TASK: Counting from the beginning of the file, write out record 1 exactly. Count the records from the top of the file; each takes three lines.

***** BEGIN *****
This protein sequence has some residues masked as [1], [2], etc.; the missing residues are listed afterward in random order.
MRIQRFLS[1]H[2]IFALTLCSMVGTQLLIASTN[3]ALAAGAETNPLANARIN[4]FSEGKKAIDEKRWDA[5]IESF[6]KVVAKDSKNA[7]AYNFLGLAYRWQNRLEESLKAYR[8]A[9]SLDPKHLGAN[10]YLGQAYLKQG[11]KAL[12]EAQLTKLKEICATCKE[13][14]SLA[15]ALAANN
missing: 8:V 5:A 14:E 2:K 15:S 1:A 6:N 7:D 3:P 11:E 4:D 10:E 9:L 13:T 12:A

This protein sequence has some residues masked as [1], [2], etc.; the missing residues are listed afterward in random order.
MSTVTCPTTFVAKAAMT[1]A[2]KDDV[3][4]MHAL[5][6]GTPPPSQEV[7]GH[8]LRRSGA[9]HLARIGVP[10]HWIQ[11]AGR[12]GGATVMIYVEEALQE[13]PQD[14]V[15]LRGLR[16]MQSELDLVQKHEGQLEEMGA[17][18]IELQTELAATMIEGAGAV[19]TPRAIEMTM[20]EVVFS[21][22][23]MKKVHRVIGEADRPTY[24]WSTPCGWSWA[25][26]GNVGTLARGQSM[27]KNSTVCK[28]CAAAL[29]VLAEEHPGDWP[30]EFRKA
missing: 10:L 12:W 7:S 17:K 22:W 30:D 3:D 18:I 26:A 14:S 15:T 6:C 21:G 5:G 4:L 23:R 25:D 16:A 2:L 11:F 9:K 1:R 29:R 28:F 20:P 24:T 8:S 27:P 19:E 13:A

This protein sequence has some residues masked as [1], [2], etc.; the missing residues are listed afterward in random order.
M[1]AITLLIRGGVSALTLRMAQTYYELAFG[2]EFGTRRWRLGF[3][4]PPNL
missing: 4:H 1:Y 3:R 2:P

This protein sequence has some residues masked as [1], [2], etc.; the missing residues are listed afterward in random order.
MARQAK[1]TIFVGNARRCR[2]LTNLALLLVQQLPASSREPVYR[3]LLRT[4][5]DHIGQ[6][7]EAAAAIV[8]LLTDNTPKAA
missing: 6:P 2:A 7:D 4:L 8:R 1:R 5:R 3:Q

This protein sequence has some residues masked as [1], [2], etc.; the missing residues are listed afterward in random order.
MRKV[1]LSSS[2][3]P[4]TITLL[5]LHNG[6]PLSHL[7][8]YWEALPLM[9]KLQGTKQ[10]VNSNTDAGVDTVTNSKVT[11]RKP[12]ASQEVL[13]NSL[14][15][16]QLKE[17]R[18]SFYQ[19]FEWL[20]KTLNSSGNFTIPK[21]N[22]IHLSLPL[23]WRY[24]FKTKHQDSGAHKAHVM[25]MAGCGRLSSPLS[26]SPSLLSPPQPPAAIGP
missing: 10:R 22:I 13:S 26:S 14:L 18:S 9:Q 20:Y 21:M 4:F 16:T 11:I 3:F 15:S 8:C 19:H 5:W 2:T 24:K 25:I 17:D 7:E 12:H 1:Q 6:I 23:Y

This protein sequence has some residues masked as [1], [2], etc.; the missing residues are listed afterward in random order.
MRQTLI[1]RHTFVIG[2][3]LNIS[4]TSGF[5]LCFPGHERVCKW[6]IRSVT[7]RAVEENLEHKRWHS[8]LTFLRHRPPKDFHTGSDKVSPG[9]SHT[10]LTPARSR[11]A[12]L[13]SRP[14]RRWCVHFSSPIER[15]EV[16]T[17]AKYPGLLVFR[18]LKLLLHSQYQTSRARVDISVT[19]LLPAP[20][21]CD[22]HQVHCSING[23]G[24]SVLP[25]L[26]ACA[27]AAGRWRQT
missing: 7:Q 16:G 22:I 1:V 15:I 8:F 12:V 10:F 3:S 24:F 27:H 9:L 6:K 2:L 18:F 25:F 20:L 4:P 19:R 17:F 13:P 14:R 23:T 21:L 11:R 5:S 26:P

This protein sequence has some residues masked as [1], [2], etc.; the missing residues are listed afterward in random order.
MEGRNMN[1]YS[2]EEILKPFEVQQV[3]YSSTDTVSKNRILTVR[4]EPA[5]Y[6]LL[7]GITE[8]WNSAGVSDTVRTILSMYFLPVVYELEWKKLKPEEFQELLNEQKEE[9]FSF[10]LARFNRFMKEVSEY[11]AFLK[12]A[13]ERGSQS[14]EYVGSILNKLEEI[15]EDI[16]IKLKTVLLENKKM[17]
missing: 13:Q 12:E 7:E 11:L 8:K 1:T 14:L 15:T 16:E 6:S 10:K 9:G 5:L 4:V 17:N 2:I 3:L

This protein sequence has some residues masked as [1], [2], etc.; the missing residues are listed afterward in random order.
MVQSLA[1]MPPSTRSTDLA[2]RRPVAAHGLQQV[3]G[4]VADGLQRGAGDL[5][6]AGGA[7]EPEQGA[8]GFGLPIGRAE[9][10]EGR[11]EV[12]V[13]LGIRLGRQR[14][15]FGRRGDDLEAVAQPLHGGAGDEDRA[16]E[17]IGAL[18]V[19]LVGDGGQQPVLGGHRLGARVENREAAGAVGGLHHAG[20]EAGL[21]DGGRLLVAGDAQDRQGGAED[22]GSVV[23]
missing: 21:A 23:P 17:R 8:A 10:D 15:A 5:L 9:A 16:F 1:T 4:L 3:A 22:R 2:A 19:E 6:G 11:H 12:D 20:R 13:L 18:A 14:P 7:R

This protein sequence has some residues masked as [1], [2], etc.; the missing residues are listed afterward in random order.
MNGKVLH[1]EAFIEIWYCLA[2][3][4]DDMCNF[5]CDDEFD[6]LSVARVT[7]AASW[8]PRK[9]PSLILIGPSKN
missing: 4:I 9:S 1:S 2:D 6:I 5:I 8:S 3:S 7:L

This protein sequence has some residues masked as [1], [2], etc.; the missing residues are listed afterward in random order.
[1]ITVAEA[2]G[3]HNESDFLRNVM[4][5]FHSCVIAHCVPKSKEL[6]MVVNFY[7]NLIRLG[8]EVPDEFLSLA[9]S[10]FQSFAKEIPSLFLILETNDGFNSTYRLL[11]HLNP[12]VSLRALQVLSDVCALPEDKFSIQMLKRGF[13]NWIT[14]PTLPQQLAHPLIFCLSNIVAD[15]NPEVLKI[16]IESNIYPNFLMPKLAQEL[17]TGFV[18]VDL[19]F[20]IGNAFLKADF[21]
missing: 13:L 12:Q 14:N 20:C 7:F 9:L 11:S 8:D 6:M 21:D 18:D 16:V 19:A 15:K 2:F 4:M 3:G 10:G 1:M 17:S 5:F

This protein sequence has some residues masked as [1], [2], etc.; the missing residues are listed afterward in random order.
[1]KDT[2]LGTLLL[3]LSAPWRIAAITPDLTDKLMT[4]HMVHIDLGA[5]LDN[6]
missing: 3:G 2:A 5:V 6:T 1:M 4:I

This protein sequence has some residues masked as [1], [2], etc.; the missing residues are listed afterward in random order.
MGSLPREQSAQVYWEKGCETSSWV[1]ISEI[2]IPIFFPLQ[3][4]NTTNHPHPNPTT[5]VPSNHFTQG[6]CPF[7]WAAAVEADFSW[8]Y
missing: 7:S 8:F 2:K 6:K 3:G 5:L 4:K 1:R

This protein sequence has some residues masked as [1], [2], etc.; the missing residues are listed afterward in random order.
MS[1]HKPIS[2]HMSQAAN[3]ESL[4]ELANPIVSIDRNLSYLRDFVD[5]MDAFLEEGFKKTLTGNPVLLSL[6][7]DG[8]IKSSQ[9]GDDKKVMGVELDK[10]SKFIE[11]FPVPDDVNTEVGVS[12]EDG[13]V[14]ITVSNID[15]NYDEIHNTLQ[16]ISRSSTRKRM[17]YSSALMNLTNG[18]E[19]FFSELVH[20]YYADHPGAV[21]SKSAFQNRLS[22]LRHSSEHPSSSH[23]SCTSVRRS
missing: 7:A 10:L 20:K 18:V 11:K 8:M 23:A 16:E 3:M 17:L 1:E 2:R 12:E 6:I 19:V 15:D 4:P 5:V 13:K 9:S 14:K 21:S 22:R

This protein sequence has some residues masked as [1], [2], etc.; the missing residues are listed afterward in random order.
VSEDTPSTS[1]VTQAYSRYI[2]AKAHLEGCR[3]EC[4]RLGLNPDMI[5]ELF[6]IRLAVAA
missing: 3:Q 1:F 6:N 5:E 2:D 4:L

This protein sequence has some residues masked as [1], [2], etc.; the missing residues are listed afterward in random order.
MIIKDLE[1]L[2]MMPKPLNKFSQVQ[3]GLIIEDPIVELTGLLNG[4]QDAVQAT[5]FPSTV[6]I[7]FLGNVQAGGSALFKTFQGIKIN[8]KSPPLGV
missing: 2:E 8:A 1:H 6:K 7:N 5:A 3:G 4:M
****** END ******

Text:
This protein sequence has some residues masked as [1], [2], etc.; the missing residues are listed afterward in random order.
MRIQRFLS[1]H[2]IFALTLCSMVGTQLLIASTN[3]ALAAGAETNPLANARIN[4]FSEGKKAIDEKRWDA[5]IESF[6]KVVAKDSKNA[7]AYNFLGLAYRWQNRLEESLKAYR[8]A[9]SLDPKHLGAN[10]YLGQAYLKQG[11]KAL[12]EAQLTKLKEICATCKE[13][14]SLA[15]ALAANN
missing: 8:V 5:A 14:E 2:K 15:S 1:A 6:N 7:D 3:P 11:E 4:D 10:E 9:L 13:T 12:A